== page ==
Which dog breeds are already illegal in the UK? Animal charities say breed bans won't work, amid push to add XL bullies

There are four dog breeds already banned in the UK, and people can be jailed up to six months for owning one
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The Home Secretary has joined calls for a fifth dog breed to be banned in the UK, after a devastating attack on an 11-year-old girl.

The Birmingham girl was attacked by an American XL Bully on Saturday (9 September), while two men who tried to help her were also injured. American bullies - a fairly new breed with pit bull ancestry - have been linked to a large number of recent bites and attacks.

In 2021, two of the four fatal dog attacks in the UK involved an American bully, while in 2022, they were involved in six out of 10 fatal dog attacks.

Now MPs, including Suella Braverman, are looking into whether the breed can be banned, but animal charities and expert organisations argue banning specific breeds has not worked so far - and that the government should consider a different approach.

But which other dog breeds have been banned in the UK, and why? Here's everything you need to know.

(Clockwise from left) The Japanese tosa, pit bull terrier, Dogo Aregntino and Fila Brasiliero are already illegal in the UK (NationalWorld/Adobe Stock)(Clockwise from left) The Japanese tosa, pit bull terrier, Dogo Aregntino and Fila Brasiliero are already illegal in the UK (NationalWorld/Adobe Stock)
(Clockwise from left) The Japanese tosa, pit bull terrier, Dogo Aregntino and Fila Brasiliero are already illegal in the UK (NationalWorld/Adobe Stock)

Which dog breeds are already banned in the UK?

According to the UK government, there are four dog breeds banned in the UK.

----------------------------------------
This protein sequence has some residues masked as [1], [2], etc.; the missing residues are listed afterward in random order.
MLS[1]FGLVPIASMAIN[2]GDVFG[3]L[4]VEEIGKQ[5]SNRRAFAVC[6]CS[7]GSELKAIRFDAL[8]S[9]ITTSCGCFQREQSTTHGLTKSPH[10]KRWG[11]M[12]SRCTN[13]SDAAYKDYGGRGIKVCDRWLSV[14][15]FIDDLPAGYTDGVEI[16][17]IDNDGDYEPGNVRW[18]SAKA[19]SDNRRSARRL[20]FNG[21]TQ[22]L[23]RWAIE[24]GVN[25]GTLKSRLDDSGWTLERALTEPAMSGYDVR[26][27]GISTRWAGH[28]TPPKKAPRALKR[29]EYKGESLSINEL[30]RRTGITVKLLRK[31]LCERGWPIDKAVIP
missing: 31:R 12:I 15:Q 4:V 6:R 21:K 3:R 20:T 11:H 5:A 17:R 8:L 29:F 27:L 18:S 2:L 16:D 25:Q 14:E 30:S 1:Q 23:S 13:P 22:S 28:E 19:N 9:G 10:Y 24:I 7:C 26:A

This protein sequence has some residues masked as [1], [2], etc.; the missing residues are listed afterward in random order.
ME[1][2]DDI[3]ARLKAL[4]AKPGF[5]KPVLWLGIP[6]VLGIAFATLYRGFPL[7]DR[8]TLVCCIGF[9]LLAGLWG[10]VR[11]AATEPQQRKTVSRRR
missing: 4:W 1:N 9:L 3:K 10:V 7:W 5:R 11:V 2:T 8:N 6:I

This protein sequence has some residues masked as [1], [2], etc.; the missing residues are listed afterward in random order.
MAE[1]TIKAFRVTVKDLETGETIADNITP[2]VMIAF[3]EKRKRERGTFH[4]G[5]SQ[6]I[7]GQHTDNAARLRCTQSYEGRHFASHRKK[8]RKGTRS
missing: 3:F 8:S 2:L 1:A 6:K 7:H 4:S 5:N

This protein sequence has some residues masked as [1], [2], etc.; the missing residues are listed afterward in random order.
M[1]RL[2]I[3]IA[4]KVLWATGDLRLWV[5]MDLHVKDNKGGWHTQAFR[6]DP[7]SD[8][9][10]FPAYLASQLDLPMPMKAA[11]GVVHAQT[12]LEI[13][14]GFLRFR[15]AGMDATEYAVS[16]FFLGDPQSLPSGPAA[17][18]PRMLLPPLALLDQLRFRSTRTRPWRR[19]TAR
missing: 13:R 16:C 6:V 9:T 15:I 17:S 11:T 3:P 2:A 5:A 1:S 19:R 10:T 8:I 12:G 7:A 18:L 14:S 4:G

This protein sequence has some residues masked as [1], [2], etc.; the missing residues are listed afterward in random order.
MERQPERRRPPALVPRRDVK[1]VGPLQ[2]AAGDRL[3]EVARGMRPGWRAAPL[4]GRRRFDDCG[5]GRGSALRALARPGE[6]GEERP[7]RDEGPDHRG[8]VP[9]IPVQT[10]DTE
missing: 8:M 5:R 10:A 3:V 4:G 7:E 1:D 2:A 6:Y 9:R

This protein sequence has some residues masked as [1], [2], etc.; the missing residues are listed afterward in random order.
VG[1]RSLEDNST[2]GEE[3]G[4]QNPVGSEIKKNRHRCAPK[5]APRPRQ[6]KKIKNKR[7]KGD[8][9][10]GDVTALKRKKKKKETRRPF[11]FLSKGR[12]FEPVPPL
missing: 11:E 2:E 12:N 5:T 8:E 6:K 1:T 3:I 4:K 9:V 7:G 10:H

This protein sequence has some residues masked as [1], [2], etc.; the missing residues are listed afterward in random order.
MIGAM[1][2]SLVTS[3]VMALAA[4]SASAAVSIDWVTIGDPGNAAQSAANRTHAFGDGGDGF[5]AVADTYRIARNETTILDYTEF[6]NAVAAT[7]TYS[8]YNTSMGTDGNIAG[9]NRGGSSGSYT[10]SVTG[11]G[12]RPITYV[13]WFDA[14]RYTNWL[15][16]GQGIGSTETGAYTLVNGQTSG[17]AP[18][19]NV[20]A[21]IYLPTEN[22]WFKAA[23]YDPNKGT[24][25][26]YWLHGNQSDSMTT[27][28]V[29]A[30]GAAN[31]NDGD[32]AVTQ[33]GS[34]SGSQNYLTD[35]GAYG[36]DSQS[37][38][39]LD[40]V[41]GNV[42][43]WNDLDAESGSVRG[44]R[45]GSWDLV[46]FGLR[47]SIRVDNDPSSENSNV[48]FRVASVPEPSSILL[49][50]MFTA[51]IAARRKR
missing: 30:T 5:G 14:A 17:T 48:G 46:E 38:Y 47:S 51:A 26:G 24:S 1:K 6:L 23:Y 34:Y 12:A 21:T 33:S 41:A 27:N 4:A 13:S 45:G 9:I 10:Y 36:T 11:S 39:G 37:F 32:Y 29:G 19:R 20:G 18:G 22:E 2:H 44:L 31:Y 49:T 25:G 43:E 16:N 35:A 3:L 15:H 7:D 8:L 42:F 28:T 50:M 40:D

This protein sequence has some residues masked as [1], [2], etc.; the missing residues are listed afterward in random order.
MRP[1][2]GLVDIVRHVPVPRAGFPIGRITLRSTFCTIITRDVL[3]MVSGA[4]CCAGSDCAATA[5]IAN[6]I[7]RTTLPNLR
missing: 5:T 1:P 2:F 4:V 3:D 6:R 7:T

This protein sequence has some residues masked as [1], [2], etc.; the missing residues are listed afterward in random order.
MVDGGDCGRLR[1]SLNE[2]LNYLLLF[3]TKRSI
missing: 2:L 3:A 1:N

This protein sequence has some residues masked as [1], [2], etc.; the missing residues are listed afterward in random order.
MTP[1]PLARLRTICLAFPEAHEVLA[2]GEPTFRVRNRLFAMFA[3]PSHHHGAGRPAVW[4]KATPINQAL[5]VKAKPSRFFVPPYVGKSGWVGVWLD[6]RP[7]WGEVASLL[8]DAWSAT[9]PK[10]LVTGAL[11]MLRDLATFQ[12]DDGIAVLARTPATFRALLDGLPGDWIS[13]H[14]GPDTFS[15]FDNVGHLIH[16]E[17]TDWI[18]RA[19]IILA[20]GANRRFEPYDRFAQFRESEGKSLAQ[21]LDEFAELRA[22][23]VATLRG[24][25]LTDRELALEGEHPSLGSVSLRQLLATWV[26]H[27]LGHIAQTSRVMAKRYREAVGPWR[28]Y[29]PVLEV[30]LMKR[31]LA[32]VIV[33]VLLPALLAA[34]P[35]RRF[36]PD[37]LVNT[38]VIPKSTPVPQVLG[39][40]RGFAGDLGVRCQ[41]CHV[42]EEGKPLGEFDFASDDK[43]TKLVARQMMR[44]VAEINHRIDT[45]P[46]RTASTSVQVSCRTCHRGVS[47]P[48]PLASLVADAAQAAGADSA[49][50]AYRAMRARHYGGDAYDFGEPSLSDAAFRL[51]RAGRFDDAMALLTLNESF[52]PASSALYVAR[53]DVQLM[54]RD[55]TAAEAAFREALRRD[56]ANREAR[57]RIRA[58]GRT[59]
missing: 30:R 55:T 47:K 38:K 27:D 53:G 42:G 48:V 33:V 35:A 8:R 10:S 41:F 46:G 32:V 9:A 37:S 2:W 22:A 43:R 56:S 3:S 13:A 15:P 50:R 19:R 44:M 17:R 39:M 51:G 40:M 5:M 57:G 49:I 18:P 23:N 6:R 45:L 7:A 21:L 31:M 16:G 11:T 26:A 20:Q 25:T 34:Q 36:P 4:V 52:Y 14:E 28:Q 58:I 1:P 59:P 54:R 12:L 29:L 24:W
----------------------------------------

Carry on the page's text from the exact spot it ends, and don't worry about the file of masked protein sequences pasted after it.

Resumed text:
These include the pit bull terrier, the Japanese Tosa, Dogo Argentino, and Fila Brasileiro. The Tosa and Dogo Argentino were originally bred as fighting dogs, with the Japanese Tosa still used in legal dog fights in their home country of Japan today.

The pit bull, a term used in the UK to refer to the American pit bull terrier, was also developed in the US for blood sports, and descended from breeds developed for bull-baiting and dog fighting. Some advocates for the breed claim pit bulls are so gentle they were once referred to as "nanny dogs", although this is fiercely disputed.

The Fila Brasileiro was originally a working mastiff breed, with its name meaning to hold, arrest, or grab. The breed was long used on plantations to chase down runaway slaves and return them to their owners, when slavery was still legal in Brazil. Being bred for this purpose has lead to them being considered dangerous in incapable hands.

It is also illegal to sell, abandon, give away, or breed from a banned dog in the UK.

If you are found to own a banned breed, the police or local council dog warden can take your dog away, even if it isn't acting dangerously. You can be given an unlimited fine or be sent to prison for up to six months for having a banned dog, and the dog may also be destroyed.

What do experts and animal charities think about breed bans?

A spokesperson from the Dog Control Coalition, which is made up of the RSPCA, Battersea, Blue Cross, Dogs Trust, BVA, Scottish SPCA, The Kennel Club and Hope Rescue, said the latest attack was "deeply distressing".

"We are all incredibly concerned about the rising number of dog bite incidents and the biggest priority of everyone involved is to protect the public." However, they said the Dangerous Dogs Act, which has focused on banning specific types, has been around for 32 years, and has coincided with a troubling increase in dog bites and fatalities, "which shows that this approach simply isn't working".

“Sadly, the increased popularity of American XL bullies has made them valuable commodities, resulting in irresponsible breeding, rearing and ownership, which can all contribute to an increased likelihood of aggression in dogs, regardless of breed," they said.

"However, the view of all leading animal charities is that the solution is not banning more types. Instead, the government needs to focus on the improvement and enforcement of current breeding and dog control regulations, and on promoting responsible dog ownership and training.”

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